Decentering Relational Theory: A Comparative Critique invites relational theorists to contemplate the influence, overlaps, and relationship between relational theory and other perspectives. Self-critique was the focus of De-Idealizing Relational Theory. Decentering Relational Theory pushes critique in a different direction by explicitly engaging the questions of theoretical and clinical overlap - and lack thereof - with writers from other psychoanalytic orientations. In part, this comparison involves critique, but in part, it does not. It addresses issues of influence, both bidirectional and unidimensional. Our authors took up this challenge in different ways.
Like our authors in De-Idealizing, writers who contributed to Decentering were asked to move beyond their own perspective without stereotyping alternate perspectives. Instead, they seek to expand our understanding of the convergences and divergences between different relational perspectives and those of other theories.
Whether to locate relational thought in a broader theoretical envelope, make links to other theories, address critiques leveled at us, or push relational thinking forward, our contributors thought outside the box. The kinds of comparisons they were asked to make were challenging. We are grateful to them for having taken up this challenge. Decentering Relational Theory: A Comparative Critique will appeal to psychoanalysts and psychoanalytic psychotherapists across the theoretical spectrum.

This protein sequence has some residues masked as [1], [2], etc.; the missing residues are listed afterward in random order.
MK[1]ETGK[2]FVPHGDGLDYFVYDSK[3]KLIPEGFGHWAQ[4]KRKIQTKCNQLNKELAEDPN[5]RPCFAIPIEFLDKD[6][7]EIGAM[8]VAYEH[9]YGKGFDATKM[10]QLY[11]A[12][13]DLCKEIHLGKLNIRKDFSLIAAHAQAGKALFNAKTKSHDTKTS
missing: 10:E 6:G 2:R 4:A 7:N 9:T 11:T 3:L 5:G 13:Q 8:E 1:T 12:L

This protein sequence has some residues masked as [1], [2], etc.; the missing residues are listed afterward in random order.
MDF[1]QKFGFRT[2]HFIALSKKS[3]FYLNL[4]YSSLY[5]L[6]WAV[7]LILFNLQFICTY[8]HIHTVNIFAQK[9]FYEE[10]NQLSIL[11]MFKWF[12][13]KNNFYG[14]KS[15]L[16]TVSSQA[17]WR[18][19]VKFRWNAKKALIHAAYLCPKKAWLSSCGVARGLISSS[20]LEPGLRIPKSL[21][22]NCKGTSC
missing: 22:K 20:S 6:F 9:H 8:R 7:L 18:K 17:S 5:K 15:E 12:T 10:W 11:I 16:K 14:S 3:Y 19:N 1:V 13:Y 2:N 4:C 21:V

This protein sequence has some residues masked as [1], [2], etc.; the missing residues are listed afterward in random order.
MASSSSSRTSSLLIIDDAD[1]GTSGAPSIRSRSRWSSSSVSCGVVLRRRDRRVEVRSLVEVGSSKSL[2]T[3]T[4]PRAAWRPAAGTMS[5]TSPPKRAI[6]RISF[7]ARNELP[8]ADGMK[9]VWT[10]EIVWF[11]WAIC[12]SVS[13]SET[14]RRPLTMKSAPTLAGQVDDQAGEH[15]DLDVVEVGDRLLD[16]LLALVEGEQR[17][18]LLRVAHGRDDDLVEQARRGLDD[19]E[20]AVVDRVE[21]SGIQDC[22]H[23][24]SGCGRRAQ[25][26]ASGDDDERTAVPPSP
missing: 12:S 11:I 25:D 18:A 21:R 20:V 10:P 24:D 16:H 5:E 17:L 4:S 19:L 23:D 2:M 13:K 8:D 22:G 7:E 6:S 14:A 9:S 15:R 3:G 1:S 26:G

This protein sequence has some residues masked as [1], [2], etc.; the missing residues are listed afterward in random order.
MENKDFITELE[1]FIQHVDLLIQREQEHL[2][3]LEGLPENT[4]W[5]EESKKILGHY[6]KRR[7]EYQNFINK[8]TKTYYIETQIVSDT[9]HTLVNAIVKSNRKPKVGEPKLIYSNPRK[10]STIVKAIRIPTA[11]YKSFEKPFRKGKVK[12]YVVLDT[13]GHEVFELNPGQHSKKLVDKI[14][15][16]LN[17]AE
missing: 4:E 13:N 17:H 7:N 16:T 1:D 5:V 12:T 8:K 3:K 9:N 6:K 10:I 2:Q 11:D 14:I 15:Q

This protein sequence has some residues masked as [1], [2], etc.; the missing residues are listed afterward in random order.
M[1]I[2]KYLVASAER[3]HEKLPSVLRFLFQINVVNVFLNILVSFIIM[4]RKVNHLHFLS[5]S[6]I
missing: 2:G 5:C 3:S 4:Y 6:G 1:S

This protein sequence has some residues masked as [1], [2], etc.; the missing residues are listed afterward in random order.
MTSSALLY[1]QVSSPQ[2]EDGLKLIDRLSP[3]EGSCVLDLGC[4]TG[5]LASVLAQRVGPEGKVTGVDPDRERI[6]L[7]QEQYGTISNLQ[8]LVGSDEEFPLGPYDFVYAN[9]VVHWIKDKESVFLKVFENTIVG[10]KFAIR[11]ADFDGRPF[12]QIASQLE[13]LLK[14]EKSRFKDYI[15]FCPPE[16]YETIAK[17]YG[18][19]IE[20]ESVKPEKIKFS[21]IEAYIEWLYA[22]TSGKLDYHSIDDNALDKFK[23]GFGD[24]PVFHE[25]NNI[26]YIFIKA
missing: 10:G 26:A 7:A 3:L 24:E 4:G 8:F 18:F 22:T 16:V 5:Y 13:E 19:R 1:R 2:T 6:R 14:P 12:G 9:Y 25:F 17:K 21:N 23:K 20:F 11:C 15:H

Publisher: Taylor & Francis Ltd
Number of pages: 220
Weight: 363 g
Dimensions: 235 x 159 mm
"In Decentering Relational Theory, eminent relationalists converse with other theories. The human condition is complex; healing human suffering often requires multiple perspectives in mutual dialogue. Engaging in this dialogue, these authors ask how the non-relational literature can inform further development of relational theory. These comparisons also illuminate the way Relational theory is linked to its historical roots in non-Relational theory.The essays are excellent in both style and in content. This book should be in the library of anyone interested in psychoanalytic theories and therapies - newcomers and seasoned clinicians alike."-Nancy McWilliams, Ph.D., ABPP, Visiting Full Professor, Rutgers Graduate School of Applied & Professional Psychology
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